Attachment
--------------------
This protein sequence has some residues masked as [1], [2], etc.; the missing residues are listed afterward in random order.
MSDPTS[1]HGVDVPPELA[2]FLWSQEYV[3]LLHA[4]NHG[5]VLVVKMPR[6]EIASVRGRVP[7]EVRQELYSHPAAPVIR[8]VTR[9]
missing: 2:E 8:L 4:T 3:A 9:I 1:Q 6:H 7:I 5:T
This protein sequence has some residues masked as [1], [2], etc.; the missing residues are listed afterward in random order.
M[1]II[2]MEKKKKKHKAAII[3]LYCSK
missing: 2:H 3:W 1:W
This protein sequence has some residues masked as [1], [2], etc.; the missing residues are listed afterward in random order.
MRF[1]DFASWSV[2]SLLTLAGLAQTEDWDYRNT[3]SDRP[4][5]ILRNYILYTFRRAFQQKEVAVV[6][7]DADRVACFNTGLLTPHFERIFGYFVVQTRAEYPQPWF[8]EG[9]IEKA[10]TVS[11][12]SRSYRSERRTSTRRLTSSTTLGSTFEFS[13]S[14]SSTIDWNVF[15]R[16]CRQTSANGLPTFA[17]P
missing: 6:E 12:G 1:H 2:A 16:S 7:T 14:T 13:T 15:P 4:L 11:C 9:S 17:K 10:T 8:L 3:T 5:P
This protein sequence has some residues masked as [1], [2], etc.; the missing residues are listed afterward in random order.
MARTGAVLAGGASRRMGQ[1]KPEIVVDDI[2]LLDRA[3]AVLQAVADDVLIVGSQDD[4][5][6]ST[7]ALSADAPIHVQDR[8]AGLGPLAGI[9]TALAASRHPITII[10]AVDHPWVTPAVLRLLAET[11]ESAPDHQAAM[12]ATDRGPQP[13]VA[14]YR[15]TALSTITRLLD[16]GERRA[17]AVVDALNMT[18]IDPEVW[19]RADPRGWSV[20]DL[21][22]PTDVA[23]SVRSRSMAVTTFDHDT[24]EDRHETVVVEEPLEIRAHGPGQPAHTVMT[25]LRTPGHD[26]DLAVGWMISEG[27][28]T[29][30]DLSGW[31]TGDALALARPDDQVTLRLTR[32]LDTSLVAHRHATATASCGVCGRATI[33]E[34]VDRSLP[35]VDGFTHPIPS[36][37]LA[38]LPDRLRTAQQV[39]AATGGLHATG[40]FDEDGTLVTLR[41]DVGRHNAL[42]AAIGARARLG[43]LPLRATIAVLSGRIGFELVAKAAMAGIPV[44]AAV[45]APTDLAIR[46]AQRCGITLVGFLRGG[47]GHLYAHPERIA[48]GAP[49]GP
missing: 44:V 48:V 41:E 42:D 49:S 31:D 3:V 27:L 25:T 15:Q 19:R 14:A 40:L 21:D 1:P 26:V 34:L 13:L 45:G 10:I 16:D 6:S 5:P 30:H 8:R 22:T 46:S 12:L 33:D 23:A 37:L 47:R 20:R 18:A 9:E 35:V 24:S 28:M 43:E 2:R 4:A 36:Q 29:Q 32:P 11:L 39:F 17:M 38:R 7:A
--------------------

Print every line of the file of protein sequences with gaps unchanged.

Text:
This protein sequence has some residues masked as [1], [2], etc.; the missing residues are listed afterward in random order.
MSDPTS[1]HGVDVPPELA[2]FLWSQEYV[3]LLHA[4]NHG[5]VLVVKMPR[6]EIASVRGRVP[7]EVRQELYSHPAAPVIR[8]VTR[9]
missing: 2:E 8:L 4:T 3:A 9:I 1:Q 6:H 7:I 5:T
This protein sequence has some residues masked as [1], [2], etc.; the missing residues are listed afterward in random order.
M[1]II[2]MEKKKKKHKAAII[3]LYCSK
missing: 2:H 3:W 1:W
This protein sequence has some residues masked as [1], [2], etc.; the missing residues are listed afterward in random order.
MRF[1]DFASWSV[2]SLLTLAGLAQTEDWDYRNT[3]SDRP[4][5]ILRNYILYTFRRAFQQKEVAVV[6][7]DADRVACFNTGLLTPHFERIFGYFVVQTRAEYPQPWF[8]EG[9]IEKA[10]TVS[11][12]SRSYRSERRTSTRRLTSSTTLGSTFEFS[13]S[14]SSTIDWNVF[15]R[16]CRQTSANGLPTFA[17]P
missing: 6:E 12:G 1:H 2:A 16:S 7:T 14:T 13:T 15:P 4:L 11:C 9:S 17:K 10:T 8:L 3:T 5:P
This protein sequence has some residues masked as [1], [2], etc.; the missing residues are listed afterward in random order.
MARTGAVLAGGASRRMGQ[1]KPEIVVDDI[2]LLDRA[3]AVLQAVADDVLIVGSQDD[4][5][6]ST[7]ALSADAPIHVQDR[8]AGLGPLAGI[9]TALAASRHPITII[10]AVDHPWVTPAVLRLLAET[11]ESAPDHQAAM[12]ATDRGPQP[13]VA[14]YR[15]TALSTITRLLD[16]GERRA[17]AVVDALNMT[18]IDPEVW[19]RADPRGWSV[20]DL[21][22]PTDVA[23]SVRSRSMAVTTFDHDT[24]EDRHETVVVEEPLEIRAHGPGQPAHTVMT[25]LRTPGHD[26]DLAVGWMISEG[27][28]T[29][30]DLSGW[31]TGDALALARPDDQVTLRLTR[32]LDTSLVAHRHATATASCGVCGRATI[33]E[34]VDRSLP[35]VDGFTHPIPS[36][37]LA[38]LPDRLRTAQQV[39]AATGGLHATG[40]FDEDGTLVTLR[41]DVGRHNAL[42]AAIGARARLG[43]LPLRATIAVLSGRIGFELVAKAAMAGIPV[44]AAV[45]APTDLAIR[46]AQRCGITLVGFLRGG[47]GHLYAHPERIA[48]GAP[49]GP
missing: 44:V 48:V 41:E 42:D 49:S 31:D 3:V 27:L 25:T 15:Q 19:R 14:A 40:L 21:D 1:P 26:V 34:L 13:L 45:G 10:I 16:D 6:S 5:P 30:H 8:R 22:T 46:S 12:L 33:D 23:A 37:L 47:R 20:R 18:A 9:E 35:V 24:S 28:M 43:E 2:R 4:A 36:Q 29:Q 32:P 11:L 39:F 17:M 38:R 7:A